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Integrated Chain For Fruits And Vegetables-II

Updated: May 19, 2012 4:07 pm

Readers may recall that during the last onion crisis in January 2011, the government made a serious attempt to address the spiralling prices by importing onions form Pakistan, and directing Nafed and NCCF to retail onions through select outlets and mobile vans at Rs 20 per kg to stabilise prices. As the Managing Director of Nafed, your columnist felt that rather than supply all the onions from Azadpur Mandi, a depot could also be opened at Okhla to cater to the South Delhi and Noida markets. However, even the apex body of agricultural marketing co-operatives in the country was not able to get permission to operate in the Okhla Mandi as there was no vacancy at that time. This brings us to the core issue. APMCs throughout the country first let out shops and yards in the market place, and restrict the membership to those who own/lease shops and yards. As no new shops or yards are being built, there is a virtual monopoly of these commission agents whose stranglehold on the trade is reinforced by the APMC which is controlled by this group, and has every reason to block all reform.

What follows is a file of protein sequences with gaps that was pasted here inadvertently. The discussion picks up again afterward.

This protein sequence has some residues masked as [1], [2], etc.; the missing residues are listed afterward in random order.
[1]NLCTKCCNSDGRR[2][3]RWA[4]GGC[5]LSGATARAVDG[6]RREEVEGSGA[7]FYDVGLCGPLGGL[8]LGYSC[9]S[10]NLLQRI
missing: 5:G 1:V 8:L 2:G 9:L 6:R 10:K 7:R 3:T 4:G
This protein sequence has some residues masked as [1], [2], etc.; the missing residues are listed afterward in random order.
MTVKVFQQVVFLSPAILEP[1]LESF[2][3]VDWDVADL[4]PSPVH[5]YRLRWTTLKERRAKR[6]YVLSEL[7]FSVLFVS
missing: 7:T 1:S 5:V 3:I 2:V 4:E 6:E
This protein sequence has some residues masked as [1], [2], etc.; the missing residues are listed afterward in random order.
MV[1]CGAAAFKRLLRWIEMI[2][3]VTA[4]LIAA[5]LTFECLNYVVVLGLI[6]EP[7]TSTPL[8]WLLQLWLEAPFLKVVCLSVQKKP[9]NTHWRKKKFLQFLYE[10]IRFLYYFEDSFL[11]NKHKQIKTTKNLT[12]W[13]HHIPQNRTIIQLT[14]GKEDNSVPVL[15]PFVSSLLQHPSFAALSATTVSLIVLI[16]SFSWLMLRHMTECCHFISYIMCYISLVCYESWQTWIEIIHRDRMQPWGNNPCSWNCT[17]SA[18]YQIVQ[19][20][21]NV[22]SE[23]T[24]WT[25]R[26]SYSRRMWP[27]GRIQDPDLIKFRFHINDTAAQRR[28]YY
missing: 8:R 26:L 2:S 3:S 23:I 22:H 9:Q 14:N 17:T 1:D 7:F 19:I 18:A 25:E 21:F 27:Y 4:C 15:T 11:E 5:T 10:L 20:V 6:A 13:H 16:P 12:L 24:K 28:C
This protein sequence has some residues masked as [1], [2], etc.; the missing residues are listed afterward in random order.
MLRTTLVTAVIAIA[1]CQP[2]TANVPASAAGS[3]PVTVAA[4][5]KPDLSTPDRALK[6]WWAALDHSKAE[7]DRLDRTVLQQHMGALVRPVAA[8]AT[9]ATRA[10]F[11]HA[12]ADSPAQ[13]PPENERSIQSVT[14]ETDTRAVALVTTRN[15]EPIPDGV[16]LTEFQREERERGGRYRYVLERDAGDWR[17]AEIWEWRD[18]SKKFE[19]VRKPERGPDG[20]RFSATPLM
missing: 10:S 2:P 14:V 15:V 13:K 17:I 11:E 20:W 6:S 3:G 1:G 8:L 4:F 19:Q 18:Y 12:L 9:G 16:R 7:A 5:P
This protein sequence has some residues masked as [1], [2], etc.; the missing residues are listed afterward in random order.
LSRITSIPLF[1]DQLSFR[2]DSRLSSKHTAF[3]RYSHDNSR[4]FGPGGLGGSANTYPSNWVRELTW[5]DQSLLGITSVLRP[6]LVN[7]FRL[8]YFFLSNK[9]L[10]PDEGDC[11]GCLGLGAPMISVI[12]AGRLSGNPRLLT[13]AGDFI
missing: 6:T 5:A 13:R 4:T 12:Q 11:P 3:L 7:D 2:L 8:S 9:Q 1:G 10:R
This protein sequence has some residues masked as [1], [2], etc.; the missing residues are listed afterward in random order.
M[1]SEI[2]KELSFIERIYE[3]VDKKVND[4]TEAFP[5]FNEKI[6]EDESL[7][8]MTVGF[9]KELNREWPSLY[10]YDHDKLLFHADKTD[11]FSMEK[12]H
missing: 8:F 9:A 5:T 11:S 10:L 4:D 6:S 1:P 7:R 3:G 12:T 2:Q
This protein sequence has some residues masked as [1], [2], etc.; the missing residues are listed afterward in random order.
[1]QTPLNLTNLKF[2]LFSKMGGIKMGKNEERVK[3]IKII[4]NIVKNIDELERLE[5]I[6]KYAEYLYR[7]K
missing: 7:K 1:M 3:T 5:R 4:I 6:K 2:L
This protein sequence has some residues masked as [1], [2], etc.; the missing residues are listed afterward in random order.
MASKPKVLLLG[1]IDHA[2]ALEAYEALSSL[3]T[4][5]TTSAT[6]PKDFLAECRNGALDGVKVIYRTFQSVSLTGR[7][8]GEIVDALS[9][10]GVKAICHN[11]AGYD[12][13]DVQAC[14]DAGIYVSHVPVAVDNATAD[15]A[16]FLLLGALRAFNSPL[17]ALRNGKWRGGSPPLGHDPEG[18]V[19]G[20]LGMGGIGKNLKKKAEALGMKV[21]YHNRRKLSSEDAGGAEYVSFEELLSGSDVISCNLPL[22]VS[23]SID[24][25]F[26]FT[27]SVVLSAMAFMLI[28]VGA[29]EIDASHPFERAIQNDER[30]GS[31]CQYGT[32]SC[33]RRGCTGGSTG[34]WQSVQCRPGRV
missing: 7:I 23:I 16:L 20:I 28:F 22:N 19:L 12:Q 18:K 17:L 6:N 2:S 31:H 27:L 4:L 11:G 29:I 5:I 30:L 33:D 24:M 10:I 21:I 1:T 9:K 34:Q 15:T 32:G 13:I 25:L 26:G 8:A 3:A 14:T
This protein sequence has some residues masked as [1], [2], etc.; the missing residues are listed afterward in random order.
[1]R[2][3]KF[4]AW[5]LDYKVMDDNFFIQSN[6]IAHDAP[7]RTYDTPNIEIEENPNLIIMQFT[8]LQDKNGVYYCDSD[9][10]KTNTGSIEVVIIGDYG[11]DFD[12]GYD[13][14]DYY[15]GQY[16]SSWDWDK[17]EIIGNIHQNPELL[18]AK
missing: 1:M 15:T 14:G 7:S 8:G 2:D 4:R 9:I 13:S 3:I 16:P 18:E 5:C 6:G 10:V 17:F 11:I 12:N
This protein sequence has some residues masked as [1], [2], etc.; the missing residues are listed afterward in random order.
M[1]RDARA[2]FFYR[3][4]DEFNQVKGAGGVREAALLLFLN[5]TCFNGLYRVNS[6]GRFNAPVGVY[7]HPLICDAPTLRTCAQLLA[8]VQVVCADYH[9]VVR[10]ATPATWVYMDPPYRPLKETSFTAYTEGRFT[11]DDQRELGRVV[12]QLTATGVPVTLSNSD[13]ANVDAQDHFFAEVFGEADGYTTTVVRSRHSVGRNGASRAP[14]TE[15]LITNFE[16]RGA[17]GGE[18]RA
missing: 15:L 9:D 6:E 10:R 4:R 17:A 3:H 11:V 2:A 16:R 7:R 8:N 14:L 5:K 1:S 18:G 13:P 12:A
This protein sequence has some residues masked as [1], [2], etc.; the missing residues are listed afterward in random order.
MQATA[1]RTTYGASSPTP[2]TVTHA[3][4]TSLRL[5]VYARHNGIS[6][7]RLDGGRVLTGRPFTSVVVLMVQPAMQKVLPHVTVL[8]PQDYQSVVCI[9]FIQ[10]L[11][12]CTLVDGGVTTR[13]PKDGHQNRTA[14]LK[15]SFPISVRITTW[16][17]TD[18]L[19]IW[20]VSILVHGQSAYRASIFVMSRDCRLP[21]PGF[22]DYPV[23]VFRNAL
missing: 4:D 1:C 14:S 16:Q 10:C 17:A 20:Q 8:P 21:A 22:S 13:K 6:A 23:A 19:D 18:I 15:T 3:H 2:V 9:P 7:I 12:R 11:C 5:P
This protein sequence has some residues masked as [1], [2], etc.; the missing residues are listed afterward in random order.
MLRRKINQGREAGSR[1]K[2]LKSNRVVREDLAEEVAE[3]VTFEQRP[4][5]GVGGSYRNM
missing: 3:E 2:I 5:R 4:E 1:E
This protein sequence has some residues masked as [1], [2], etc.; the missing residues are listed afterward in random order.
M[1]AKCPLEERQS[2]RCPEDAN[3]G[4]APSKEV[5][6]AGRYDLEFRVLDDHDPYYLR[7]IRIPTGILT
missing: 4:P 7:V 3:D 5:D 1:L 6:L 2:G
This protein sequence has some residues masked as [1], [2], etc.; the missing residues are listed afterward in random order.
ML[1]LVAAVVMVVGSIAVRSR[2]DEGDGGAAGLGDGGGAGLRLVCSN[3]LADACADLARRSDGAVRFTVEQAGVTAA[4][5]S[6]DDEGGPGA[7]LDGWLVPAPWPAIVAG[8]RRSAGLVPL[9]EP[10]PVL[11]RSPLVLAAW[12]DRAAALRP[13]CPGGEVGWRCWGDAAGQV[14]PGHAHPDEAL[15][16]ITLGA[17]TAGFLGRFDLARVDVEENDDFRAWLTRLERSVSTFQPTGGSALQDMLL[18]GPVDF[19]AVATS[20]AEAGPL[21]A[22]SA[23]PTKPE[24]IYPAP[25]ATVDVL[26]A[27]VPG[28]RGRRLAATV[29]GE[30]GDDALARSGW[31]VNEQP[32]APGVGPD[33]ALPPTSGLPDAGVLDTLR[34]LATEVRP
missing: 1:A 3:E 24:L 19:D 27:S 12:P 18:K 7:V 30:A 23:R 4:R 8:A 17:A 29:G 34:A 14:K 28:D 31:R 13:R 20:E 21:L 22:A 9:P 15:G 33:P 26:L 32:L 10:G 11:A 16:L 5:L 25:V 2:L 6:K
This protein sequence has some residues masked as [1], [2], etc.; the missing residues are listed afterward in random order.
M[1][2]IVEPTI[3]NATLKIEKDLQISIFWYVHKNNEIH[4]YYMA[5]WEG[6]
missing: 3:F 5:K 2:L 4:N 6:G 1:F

What should be done

Markets for agricultural commodities, especially perishables should be organised on lines similar to those of stock exchanges where most transactions are online, and physical presence of the transaction partners is not required. Thus instead of the fifteen hundred odd traders who control the entire trade in Azadpur, the numbers could expand manifold. Every consignment of fruits and vegetables that lands in the market should be sorted, grader and preferably pre-packed so that it can be put on auction immediately, and it should be open to anyone who puts in the requisite bank guarantee to take part in the transactions. This calls for a reorganisation of the way the Azadpur Mandi works. The mandate of the APMC should be to ensure weighments, certify quality and grades, organise an electronic auction for each lot, facilitate logistics and ensure that the transactions are settled within a stipulated period. This requires imagination and organisation, rather than space, which is often cited as the main constraint by the APMCs. All private shops and yards should be replaced with a series of electronic auction platforms and CA/MA storage spaces and warehouses. Once this oligopolistic trading makes way for transparent transactions, infinite possibilities open up for establishing value chains. Many large domestic retail chains will be able to organise their supplies, RWAs and vegetables vendor associations may also join hands to improve logistics. This can be done over the next eighteen months if there is strong political commitment—because technologies, funds and management expertise to transform the system are available.